The future of the Oceans – and our own survival – is in jeopardy. (This is a “must watch from Parley TV) Experts in predicting the future through learning to observe and understand trends are called futurists. Futuring, seeks to help us prepare for the future, to be ready for tomorrow with the understanding of what might be. They help us to project what is happening now across time and space, knowing that these trends could change at any time. However, projecting trends is vital for seeing the future.
In his book, Futuring: The Exploration of the Future, author Edward Cornish describes six supertrends that help bring about cultural change. Of these six, Comish notes that “technological progress is the main engine driving the rapid cultural evolution that we are now experiencing.”
Technology is driving cultural change. And it is the superforce behind the other five supertrends that Comish describes.
Technological progress has created massive change in how we work, live and play. The most obvious supertrend produced by technological progress is economic growth. That combination has changed our society in many ways, both good and not so good. Our health is improved because we can produce more food, we have more effective sanitation, better health services, and so on. We also have increased mobility – where we travel, live, work and play. This has led to globalization and connection of human activities and impact across the globe.
Sadly, technology and economic growth have also influenced environmental decline, and increasing disconnection. When we can work and live almost anywhere, and when we switch jobs and home towns frequently ties to family and community weaken. People begin to have a more short-term perspective on vital aspects of life. Why get involved in the local community if we will move to a different community in a short time? Traditions, rituals and history have a less important role in day to day life leading to deculturation.
Becoming aware of deculturation as one of the “supertrends” hit us hard. Zane Schweitzer, Hawaiian-born, is more connected to the culture and tradition of Hawai’i than most in his generation. Determined to learn the language, he studies, practices and shares it regularly. No matter what your personal culture, family history, or ethnicity might be, there are roots deep with value and purpose for you.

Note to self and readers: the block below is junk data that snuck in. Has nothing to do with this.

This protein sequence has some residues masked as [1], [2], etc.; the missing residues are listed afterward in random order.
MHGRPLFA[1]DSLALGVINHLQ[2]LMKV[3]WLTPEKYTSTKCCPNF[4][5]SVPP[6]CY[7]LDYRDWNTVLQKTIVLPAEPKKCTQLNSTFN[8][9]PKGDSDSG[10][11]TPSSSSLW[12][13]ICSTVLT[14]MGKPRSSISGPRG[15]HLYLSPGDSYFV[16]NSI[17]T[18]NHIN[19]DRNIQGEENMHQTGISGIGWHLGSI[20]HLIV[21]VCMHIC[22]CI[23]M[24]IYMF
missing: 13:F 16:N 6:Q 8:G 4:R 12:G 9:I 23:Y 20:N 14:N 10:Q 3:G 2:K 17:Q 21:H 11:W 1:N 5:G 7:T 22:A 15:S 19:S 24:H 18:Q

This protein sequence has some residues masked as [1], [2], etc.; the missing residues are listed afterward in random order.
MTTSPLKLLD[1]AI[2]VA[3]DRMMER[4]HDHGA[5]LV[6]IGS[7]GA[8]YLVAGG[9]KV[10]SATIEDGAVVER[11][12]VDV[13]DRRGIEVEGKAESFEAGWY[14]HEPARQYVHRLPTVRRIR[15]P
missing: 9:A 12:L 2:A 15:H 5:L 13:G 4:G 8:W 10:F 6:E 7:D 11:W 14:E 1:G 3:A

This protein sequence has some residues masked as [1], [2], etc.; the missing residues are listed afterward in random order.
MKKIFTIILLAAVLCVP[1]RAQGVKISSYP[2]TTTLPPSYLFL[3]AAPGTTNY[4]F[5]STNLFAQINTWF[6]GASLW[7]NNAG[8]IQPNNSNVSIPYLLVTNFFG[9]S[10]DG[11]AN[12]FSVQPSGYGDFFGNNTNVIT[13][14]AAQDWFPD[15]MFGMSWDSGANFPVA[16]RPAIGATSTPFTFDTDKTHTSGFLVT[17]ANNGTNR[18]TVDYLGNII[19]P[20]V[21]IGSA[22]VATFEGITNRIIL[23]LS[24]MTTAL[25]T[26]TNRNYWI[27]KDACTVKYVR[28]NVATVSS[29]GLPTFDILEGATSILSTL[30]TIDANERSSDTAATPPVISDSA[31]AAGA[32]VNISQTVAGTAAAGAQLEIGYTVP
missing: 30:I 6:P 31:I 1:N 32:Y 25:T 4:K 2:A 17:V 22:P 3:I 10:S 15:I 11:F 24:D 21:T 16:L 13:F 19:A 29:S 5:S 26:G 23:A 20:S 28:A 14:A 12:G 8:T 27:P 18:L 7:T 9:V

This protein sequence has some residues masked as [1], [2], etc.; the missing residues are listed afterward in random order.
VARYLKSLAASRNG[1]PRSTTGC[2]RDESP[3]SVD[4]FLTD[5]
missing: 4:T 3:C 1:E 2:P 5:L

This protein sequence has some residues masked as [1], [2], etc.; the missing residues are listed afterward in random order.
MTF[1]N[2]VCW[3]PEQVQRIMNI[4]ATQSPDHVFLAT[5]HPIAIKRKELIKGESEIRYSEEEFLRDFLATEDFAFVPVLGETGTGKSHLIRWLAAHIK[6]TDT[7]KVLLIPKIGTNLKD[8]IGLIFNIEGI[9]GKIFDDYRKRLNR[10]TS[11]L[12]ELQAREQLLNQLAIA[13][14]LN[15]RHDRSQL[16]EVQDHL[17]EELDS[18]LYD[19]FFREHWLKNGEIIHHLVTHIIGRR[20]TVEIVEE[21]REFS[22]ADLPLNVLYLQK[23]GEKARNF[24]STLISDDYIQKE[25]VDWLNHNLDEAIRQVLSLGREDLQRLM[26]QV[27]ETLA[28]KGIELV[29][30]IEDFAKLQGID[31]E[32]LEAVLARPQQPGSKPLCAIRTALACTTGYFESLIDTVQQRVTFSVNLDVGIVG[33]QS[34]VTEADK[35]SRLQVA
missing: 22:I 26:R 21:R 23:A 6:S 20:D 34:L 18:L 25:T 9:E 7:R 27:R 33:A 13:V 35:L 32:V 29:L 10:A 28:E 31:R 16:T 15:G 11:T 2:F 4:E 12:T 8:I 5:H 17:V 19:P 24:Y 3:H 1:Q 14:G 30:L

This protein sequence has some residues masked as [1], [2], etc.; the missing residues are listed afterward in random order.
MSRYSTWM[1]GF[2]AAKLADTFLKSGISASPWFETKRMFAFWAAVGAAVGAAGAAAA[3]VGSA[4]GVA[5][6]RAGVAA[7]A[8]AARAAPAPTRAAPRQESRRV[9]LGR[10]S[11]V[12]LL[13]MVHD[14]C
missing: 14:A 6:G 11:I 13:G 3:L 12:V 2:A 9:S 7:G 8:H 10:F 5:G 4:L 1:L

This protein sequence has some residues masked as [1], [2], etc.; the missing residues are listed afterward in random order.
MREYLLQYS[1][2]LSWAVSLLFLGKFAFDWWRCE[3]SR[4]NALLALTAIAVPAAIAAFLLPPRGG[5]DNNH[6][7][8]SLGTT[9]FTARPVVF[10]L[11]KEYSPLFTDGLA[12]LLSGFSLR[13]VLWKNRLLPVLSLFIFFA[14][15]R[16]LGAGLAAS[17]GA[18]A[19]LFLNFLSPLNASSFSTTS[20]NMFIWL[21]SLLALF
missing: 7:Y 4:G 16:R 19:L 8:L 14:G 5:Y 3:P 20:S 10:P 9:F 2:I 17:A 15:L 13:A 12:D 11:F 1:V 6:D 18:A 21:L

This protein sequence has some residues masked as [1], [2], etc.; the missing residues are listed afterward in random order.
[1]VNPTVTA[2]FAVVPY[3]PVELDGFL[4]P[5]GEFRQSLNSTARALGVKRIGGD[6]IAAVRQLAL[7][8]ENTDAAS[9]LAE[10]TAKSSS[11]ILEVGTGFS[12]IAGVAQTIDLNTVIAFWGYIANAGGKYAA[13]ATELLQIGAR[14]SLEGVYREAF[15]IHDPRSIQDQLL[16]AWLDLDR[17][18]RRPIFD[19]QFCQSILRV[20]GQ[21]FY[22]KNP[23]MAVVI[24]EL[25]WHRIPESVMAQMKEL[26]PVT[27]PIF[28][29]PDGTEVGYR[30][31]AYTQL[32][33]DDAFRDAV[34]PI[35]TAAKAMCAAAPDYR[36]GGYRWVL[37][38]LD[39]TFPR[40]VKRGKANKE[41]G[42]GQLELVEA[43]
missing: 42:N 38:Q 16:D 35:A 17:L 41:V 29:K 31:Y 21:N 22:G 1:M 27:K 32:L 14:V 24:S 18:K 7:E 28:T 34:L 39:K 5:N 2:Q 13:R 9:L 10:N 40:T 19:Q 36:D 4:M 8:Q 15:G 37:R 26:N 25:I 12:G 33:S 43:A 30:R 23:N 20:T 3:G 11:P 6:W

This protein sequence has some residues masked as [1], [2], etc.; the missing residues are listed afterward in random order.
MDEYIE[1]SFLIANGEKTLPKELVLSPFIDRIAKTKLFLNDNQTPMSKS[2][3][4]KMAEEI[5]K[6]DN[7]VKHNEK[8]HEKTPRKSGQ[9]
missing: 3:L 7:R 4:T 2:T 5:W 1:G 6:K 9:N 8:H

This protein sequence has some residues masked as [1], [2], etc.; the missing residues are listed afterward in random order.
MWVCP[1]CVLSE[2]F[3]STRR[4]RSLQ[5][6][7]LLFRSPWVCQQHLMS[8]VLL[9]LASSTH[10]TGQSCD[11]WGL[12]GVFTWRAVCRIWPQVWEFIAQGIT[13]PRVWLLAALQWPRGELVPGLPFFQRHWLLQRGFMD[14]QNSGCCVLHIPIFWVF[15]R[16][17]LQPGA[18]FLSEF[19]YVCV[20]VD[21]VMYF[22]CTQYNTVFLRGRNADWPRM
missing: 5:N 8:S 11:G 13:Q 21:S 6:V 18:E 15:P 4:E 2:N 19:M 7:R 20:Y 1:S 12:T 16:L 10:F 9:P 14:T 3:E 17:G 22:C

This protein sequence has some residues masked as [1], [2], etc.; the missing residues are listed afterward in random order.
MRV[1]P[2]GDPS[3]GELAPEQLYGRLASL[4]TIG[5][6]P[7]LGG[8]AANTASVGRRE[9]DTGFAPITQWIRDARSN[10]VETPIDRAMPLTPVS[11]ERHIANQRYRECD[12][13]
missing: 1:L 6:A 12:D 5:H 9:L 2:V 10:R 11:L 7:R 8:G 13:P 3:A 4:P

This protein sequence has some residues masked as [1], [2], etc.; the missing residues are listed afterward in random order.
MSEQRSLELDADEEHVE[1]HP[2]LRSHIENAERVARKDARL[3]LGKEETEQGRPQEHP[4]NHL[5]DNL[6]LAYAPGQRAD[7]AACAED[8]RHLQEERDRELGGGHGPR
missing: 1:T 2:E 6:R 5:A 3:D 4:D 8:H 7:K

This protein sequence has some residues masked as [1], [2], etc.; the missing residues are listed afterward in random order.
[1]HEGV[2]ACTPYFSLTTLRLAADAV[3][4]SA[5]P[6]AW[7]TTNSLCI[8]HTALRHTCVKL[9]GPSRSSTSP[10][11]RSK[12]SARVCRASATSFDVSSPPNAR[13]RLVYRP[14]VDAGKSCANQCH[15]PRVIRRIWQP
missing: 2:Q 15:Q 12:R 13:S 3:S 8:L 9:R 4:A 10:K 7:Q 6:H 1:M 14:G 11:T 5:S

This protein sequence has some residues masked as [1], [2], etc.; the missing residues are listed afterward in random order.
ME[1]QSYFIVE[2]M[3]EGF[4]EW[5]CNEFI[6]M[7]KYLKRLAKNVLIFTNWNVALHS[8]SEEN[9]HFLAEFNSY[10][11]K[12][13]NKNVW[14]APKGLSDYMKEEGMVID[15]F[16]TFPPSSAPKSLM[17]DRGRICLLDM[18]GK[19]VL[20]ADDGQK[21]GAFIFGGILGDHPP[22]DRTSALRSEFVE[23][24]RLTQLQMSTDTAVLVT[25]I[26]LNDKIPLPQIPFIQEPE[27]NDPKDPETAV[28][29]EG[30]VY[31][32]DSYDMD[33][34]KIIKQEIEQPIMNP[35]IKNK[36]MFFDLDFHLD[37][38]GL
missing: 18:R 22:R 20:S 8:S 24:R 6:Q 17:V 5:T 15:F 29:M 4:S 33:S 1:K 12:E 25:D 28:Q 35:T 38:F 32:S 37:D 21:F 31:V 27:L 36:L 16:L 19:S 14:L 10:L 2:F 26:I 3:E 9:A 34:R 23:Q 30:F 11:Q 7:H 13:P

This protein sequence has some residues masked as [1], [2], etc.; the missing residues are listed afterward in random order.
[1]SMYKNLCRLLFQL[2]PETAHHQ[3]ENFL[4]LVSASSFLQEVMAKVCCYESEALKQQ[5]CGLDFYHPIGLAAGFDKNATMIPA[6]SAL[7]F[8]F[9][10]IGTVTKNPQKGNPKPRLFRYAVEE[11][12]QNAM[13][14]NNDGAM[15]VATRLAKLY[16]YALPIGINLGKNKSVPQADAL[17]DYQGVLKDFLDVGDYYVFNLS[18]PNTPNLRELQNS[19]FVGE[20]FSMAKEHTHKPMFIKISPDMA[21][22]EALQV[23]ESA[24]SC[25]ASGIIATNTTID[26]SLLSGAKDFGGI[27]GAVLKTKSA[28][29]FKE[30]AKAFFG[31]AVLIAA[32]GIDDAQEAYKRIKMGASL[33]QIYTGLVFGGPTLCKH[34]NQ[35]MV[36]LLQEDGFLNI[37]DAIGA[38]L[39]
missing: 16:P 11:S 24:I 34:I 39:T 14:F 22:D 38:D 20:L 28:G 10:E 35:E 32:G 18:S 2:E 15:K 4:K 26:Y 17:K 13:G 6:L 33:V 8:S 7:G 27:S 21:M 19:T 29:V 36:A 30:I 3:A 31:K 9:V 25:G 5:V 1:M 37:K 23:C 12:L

Deculturation, or the loss of traditional culture, occurs when people lose their culture or cannot use it because of changed circumstances. We lose touch, we lose ritual and tradition, we lose connection because of high mobility, rapid change, economic growth, and other factors. Increasing deculturation on a global scale qualifies as one crucial super trend.
People are struggling to find a culture, a way of life, to hold on to. The deculturation creates great upheaval and a sense of instability. This feeling dictates how we view our world and live in it. How does this lead to the need for each of us to design and practice our own “Blue Life” habits?
The short answer is – survival. We had the kindling for this journal, but it took an Instagram post by Cyrill Gutsch. In early 2018 Cyrill posed a question on Instagram, “The next supertrend? Survival.”
He continued, “The question is popping up nearly every day: ‘What keeps you going? Why do you still have hope?’ There is a logical answer to it. Which is not always easy to shout out. There are moments when I sit forever under the hot shower. To recharge. To wash away doubt and fear. But what gives me the Duracell boost is, that I simply know mankind is not stupid enough to destroy itself.
Change will come last minute. When we look into the abyss and realize there is no way out. I know this moment is approaching and I am putting all my bets on it. We are living creatures. We want to exist. And we will find a way to survive. Which means: We will find a way to protect our oceans. Without them there is no future for us.
Therefore, ‘Survival’ will be the next supertrend. It will change the world. For the Oceans.” (The hashtags that followed this brilliant essay included #parleyair. Parley A.I.R. is a strategy inherent in the process of the Blue Life Journal. Mahalo, Cyrill)